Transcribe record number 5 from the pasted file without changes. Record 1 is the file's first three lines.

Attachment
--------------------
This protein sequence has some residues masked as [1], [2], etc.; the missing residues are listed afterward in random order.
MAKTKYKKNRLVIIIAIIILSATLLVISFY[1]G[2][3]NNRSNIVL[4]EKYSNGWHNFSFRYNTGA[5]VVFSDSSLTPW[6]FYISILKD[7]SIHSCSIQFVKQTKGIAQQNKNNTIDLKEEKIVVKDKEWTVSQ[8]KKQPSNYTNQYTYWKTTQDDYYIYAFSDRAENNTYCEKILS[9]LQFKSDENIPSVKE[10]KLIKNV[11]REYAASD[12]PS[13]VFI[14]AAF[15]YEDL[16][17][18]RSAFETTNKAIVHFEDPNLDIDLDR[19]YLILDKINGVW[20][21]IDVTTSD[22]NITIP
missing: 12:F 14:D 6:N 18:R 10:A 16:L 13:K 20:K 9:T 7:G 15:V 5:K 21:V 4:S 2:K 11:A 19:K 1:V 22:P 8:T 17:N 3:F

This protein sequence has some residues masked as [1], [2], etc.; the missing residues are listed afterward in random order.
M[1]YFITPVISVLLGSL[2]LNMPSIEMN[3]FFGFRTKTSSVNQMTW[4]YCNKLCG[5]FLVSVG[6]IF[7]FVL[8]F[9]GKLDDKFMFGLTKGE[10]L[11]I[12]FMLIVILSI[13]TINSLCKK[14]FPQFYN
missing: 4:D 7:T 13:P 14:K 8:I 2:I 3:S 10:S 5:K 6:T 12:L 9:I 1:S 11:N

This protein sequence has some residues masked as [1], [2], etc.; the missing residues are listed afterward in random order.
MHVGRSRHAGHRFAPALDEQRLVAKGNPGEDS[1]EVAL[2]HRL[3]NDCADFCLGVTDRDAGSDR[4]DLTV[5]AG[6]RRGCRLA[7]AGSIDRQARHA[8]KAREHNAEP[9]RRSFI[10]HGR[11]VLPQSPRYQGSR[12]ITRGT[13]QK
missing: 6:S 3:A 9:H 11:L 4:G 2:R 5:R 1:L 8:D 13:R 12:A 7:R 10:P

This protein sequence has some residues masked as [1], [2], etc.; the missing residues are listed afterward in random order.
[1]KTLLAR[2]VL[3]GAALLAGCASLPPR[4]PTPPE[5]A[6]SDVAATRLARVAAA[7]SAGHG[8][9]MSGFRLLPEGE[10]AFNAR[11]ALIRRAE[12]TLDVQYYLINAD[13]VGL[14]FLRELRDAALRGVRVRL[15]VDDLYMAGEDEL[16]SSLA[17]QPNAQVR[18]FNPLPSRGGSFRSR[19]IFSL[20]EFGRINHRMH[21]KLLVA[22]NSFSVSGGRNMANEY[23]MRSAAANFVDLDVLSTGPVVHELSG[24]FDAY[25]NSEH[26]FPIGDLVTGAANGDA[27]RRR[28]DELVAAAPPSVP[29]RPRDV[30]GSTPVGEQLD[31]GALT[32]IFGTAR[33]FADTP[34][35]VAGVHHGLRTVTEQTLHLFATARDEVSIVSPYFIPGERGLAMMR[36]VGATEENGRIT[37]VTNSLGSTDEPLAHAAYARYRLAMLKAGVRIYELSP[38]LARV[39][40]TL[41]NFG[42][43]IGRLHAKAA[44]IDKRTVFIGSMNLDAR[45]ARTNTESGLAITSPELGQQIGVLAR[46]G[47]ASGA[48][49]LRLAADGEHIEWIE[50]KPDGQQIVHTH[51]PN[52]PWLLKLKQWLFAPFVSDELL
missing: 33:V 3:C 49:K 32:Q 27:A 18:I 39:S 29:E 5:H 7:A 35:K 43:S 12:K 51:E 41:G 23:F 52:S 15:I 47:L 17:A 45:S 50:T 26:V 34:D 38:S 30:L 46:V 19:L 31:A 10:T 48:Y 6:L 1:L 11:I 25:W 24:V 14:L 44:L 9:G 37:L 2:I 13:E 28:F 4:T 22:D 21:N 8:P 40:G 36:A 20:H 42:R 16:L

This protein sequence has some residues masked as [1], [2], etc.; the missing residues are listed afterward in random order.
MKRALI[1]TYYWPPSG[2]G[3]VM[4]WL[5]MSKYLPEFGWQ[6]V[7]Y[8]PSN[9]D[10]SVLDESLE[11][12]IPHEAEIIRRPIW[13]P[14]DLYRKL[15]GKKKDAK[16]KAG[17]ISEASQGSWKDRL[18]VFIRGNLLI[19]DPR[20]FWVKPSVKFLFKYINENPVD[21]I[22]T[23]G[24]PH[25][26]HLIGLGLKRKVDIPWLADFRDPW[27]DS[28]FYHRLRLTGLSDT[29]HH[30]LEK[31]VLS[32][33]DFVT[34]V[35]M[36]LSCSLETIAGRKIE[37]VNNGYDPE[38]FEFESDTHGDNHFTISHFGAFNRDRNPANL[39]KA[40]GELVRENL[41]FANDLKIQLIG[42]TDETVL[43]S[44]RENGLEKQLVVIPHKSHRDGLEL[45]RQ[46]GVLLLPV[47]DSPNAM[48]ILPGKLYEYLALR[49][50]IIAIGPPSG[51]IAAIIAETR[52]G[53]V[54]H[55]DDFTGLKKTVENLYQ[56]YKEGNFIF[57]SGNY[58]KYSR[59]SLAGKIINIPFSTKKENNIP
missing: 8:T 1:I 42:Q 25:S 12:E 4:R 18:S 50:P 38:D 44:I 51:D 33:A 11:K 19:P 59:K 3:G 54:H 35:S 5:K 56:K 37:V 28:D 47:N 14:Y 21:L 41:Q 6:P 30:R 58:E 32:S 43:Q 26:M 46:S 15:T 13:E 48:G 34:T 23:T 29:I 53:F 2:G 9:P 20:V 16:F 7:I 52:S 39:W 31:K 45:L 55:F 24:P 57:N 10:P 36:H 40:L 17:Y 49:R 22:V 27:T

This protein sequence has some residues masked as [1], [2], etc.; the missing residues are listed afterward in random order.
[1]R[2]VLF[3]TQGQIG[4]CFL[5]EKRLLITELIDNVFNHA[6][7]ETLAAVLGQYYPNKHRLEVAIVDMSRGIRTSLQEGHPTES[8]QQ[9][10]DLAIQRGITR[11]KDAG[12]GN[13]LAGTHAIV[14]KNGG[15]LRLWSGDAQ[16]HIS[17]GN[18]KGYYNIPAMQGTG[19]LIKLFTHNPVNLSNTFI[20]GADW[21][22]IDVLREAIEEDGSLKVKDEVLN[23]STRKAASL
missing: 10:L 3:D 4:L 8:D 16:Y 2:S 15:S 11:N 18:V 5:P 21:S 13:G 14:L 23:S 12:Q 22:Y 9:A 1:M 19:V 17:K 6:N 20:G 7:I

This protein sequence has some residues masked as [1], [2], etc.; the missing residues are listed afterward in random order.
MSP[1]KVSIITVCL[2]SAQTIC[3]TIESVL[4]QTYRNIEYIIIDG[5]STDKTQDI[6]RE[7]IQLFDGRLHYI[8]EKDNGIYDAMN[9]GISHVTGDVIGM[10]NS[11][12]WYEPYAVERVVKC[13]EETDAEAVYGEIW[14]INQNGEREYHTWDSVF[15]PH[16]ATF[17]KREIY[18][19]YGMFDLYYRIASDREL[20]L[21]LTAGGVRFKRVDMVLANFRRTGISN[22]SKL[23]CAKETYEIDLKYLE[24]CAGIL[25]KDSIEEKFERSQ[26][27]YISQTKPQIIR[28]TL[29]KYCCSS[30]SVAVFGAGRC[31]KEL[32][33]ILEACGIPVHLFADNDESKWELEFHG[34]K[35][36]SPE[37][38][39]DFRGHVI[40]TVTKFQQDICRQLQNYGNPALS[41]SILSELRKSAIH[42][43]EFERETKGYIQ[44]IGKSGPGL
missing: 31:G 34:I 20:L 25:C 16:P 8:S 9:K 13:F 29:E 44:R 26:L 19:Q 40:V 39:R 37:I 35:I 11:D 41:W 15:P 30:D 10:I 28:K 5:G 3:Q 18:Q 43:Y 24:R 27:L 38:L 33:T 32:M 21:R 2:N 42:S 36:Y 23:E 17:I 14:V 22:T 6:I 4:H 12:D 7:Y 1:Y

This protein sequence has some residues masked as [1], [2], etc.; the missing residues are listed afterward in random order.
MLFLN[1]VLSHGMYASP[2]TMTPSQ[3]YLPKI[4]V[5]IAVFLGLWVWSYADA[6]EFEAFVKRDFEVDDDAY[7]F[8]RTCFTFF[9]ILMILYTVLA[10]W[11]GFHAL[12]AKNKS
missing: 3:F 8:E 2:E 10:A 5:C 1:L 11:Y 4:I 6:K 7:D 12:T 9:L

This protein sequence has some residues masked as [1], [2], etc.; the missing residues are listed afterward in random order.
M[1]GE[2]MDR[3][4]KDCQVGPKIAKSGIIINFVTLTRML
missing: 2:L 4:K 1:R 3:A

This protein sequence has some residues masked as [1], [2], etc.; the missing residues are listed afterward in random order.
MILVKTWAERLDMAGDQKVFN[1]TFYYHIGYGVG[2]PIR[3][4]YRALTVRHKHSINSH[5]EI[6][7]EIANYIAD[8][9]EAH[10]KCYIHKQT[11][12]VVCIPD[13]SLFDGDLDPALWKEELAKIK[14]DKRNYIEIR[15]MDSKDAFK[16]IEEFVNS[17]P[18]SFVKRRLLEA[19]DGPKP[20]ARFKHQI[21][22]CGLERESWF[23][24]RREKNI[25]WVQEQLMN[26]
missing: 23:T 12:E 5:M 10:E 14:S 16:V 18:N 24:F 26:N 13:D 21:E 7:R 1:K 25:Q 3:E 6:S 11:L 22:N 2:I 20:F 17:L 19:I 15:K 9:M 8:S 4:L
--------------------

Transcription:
This protein sequence has some residues masked as [1], [2], etc.; the missing residues are listed afterward in random order.
MKRALI[1]TYYWPPSG[2]G[3]VM[4]WL[5]MSKYLPEFGWQ[6]V[7]Y[8]PSN[9]D[10]SVLDESLE[11][12]IPHEAEIIRRPIW[13]P[14]DLYRKL[15]GKKKDAK[16]KAG[17]ISEASQGSWKDRL[18]VFIRGNLLI[19]DPR[20]FWVKPSVKFLFKYINENPVD[21]I[22]T[23]G[24]PH[25][26]HLIGLGLKRKVDIPWLADFRDPW[27]DS[28]FYHRLRLTGLSDT[29]HH[30]LEK[31]VLS[32][33]DFVT[34]V[35]M[36]LSCSLETIAGRKIE[37]VNNGYDPE[38]FEFESDTHGDNHFTISHFGAFNRDRNPANL[39]KA[40]GELVRENL[41]FANDLKIQLIG[42]TDETVL[43]S[44]RENGLEKQLVVIPHKSHRDGLEL[45]RQ[46]GVLLLPV[47]DSPNAM[48]ILPGKLYEYLALR[49][50]IIAIGPPSG[51]IAAIIAETR[52]G[53]V[54]H[55]DDFTGLKKTVENLYQ[56]YKEGNFIF[57]SGNY[58]KYSR[59]SLAGKIINIPFSTKKENNIP
missing: 8:T 1:I 42:Q 25:S 12:E 4:R 18:S 50:P 38:D 44:I 51:D 33:A 11:K 19:P 59:K 3:G 54:H 35:S 5:K 56:K 37:V 28:D 47:N 14:Y 21:L 41:Q 6:P 30:R 58:E 32:S 43:Q 26:M 46:S 15:T 13:E 48:G 34:T 23:T 29:I 53:F 2:G 9:P 20:V 16:F 7:I 52:S 39:W 31:K 45:L 55:F 24:P 57:N 10:P 36:H 40:L 17:Y 49:R 22:V 27:T